Our industry must fight gender discrimination and sexism

Written by: Victoria Manning | Published:
Victoria Manning is director at Vitaka Consulting

Sexism is a real problem across society generally, and the waste management industry is no exception. In order to attract more women to the sector, it needs to take the issue seriously.

Let’s talk about sexism and harassment in the workplace. It is a timely subject matter given the number of women coming forward to publicly discuss their experiences, ranging from serious sexual assault to sexist language, and everything in between.

Historically the waste industry has been male-dominated and, unsurprisingly, this has permeated the culture. I have experienced sexism in the waste industry, alongside every single other woman I have spoken to within the waste sector.

This article is directed mainly towards men because the vast majority of sexism and harassment is typically directed by men towards women. That is not to say that women do not hold sexist views or that men do not harass and bully other men; they do and I have witnessed it.

Let’s first get our vocabulary defined. “Sexism” means prejudice, stereotyping and discrimination against a person because of their gender. “Harassment and bullying” includes unwanted behaviour which violates a person’s dignity or creates an intimidating, hostile, degrading, humiliating or offensive environment. Harassment is unlawful under the Equality Act 2010.

Sexism is fundamentally about gender inequality and it is a complex and intersectional subject matter. Straight white men are still considered the benchmark against which all others are measured. Sexism is closely related to other forms of discrimination, in particular racism and homophobia. But for now I want to focus on two main sources of sexism: the institutional and the individual.


Inequality is an institutional (systemic) problem. It starts with defining gender “norms” and “acceptable behaviour” for girls and boys in the home and at school. By the time men and women start work, these gender stereotypes and prejudices are resolutely established.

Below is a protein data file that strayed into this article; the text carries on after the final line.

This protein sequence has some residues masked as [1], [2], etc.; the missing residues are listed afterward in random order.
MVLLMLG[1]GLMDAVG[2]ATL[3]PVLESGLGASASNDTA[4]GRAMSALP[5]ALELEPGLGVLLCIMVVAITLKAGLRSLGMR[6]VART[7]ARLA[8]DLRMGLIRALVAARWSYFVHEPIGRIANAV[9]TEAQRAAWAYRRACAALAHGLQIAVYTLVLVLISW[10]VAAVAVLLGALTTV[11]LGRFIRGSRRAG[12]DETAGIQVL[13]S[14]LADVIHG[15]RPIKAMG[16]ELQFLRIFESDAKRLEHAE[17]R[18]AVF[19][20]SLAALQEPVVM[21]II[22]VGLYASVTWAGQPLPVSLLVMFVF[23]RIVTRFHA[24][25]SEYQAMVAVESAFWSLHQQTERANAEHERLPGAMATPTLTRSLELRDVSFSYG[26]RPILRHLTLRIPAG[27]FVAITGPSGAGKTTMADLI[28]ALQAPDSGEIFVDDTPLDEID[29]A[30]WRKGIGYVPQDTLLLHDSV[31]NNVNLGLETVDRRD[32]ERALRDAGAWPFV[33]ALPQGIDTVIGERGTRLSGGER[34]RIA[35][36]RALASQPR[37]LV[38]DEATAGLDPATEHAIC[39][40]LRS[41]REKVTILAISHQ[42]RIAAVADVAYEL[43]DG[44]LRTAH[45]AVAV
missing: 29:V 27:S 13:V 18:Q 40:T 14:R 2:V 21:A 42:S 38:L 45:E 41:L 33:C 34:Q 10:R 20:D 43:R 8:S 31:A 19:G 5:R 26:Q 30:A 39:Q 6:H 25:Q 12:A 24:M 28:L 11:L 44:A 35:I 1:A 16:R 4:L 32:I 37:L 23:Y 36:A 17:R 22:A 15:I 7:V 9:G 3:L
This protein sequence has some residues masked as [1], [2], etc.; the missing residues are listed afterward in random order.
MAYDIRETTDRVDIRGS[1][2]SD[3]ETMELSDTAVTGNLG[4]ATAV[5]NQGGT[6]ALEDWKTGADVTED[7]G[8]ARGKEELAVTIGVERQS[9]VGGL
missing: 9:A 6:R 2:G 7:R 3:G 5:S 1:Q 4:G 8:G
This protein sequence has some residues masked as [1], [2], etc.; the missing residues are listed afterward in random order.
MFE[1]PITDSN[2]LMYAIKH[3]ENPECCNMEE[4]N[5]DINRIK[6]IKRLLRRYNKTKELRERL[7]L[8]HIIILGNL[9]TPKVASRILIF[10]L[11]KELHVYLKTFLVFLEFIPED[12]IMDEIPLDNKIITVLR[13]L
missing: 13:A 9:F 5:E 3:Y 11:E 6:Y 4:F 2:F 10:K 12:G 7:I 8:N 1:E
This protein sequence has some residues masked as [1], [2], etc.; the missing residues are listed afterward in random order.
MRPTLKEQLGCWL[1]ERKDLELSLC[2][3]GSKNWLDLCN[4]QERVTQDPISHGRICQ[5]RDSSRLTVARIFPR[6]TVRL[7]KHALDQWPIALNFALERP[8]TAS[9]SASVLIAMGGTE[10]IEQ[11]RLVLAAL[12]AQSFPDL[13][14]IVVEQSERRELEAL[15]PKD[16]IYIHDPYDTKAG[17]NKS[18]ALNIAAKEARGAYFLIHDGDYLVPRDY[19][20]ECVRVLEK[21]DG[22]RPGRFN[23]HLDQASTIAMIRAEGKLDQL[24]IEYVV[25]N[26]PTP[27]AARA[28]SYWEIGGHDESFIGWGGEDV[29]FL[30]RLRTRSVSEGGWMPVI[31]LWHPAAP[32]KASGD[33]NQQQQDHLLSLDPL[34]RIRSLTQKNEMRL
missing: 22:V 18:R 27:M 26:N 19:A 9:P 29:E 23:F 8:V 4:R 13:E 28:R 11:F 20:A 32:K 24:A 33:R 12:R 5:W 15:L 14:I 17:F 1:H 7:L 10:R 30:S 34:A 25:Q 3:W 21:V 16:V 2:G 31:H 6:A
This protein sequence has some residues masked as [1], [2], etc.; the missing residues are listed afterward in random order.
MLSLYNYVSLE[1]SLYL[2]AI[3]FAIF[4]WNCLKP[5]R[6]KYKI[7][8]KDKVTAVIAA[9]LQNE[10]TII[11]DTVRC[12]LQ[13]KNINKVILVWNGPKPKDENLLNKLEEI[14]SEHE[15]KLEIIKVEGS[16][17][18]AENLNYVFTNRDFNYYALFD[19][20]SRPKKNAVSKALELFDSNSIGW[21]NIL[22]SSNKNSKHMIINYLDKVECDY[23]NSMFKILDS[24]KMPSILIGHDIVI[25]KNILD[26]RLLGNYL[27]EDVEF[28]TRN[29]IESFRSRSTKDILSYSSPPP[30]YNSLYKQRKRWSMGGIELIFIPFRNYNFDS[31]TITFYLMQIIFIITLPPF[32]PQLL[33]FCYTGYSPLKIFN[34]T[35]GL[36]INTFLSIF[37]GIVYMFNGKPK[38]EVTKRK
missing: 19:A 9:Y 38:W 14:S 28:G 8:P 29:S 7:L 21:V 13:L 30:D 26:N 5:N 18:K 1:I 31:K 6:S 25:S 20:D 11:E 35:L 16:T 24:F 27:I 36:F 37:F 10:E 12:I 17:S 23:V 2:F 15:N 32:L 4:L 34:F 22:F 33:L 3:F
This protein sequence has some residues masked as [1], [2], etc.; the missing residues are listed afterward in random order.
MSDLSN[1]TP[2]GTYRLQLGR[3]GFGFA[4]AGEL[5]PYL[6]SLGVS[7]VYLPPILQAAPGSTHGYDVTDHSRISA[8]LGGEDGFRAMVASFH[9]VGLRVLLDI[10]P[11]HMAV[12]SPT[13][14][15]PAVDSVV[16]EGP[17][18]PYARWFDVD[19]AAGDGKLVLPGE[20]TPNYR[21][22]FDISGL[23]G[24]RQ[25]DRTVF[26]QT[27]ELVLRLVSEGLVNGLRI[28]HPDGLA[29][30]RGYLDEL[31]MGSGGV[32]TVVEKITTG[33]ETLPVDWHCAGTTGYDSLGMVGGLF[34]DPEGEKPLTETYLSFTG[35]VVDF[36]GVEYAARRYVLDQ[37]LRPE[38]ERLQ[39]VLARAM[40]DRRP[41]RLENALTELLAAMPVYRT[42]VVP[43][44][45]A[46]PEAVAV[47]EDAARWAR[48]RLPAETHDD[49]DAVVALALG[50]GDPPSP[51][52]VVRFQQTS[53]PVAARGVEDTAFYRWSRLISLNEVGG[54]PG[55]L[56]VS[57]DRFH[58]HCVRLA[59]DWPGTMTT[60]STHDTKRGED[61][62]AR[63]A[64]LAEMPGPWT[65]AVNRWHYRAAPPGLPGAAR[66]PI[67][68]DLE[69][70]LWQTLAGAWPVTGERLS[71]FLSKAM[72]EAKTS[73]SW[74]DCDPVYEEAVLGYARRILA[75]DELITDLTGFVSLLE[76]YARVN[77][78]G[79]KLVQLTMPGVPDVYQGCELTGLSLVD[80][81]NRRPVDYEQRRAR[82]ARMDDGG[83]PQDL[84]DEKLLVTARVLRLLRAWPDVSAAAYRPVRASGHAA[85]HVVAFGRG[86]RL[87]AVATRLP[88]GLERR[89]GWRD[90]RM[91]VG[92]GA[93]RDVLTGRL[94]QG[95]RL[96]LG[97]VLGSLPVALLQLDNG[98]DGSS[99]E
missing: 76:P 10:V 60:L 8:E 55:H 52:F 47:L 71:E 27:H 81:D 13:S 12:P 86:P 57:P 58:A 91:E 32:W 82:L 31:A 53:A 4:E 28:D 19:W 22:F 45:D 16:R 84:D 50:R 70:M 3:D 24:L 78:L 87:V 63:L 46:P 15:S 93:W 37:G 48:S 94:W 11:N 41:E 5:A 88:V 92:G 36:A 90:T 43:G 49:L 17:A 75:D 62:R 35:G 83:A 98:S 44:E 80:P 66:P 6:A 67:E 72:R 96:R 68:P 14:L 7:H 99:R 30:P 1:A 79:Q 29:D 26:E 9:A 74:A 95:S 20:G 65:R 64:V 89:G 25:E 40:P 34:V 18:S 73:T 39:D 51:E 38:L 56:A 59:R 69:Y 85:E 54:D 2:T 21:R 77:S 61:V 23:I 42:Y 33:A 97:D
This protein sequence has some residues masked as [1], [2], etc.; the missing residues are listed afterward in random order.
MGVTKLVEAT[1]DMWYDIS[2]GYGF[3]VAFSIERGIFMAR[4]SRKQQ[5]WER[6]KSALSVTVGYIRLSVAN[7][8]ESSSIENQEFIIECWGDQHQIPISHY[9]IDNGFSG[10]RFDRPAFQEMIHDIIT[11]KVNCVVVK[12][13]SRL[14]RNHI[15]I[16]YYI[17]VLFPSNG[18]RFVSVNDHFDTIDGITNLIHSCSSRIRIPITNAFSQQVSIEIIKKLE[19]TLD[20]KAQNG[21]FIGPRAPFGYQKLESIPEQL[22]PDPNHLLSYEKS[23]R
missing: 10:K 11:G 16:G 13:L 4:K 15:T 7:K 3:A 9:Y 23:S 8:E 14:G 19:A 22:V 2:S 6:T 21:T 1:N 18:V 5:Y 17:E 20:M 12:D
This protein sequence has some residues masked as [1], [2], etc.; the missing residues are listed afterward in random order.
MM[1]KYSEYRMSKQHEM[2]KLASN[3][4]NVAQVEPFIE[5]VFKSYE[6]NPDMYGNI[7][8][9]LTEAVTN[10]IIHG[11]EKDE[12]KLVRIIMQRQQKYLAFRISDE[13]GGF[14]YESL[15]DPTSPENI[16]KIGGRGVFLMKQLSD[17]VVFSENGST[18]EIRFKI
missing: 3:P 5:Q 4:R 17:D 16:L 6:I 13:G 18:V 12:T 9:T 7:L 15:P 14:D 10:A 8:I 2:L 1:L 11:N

Society still considers raising children primarily the
responsibility of women. Many women end up working in roles below their skill level because these are the jobs that provide the flexibility needed for childcare.

Women of child-bearing (ie, working) age are often perceived to be a problem because they might take maternity leave. It is illegal to discriminate against women based on their maternal status, or even ask about it, but many companies overcome this issue by not hiring women. Women are also at risk of losing their job if they become pregnant or can face discrimination because of it.

Women are underrepresented in positions of power. Fewer women run big companies than men called John. The reasons can be related to lack of flexible working and unequal childcare responsibilities, but also gender discrimination and unconscious bias. Consider the words used to describe a focused and driven individual in the workplace: for men it could be “ambitious”; for women it’s more likely to be “pushy”, or worse.


The majority of sexism and other forms of discrimination in the workplace, and in other areas of life, go unreported. Sexism often comes in the form of “banter” or “joking”, and if women express their disquiet they are often labelled as “kill-joys” or accused of not being

able to take a joke. But sexist comments, regardless of how they are delivered, create an intimidating, hostile, degrading, humiliating or offensive environment.

Work social events can often exclude women. For example, the Christmas event that included a “sexy Santa”, which was highly inappropriate for a work-related event which appalled the women in attendance. This company-sponsored diminishing of women to sexual objects is a perfect example of creating a hostile environment. In the workplace, if one woman is degraded, all women are degraded.


What can men do to help on a personal level? Take sexism seriously. Respect women as equals. Be aware of your own behaviour and those of your colleagues. Don’t touch women without their permission, don’t interrupt or speak over women, don’t make misogynist jokes, and challenge your work mates if they are overstepping the line.

As a rule of thumb, if you wouldn’t do it to a male colleague, don’t do it to a female colleague. Don’t assume that because you don’t see it happening that there is an absence of harassment.Your experience of the workplace and those of your female colleagues will all be different.

What can be done at a corporate level? Take sexism seriously. Believe women and protect them by ensuring a fast and impartial complaints procedure. Adopt inclusive policies for recruitment. Include women in decision- making committees. Get employees to sign up to a code of conduct and attend equalities training. Pay women equally, ensure there are flexible working arrangements and equal parental leave. Ensure half of all apprenticeships go to women.

If we want to attract more women into the industry, and keep those we have, to benefit from their skills and knowledge, we need to ensure there is a safe and inclusive working environment. This starts with you.

Victoria Manning is director at Vitaka Consulting

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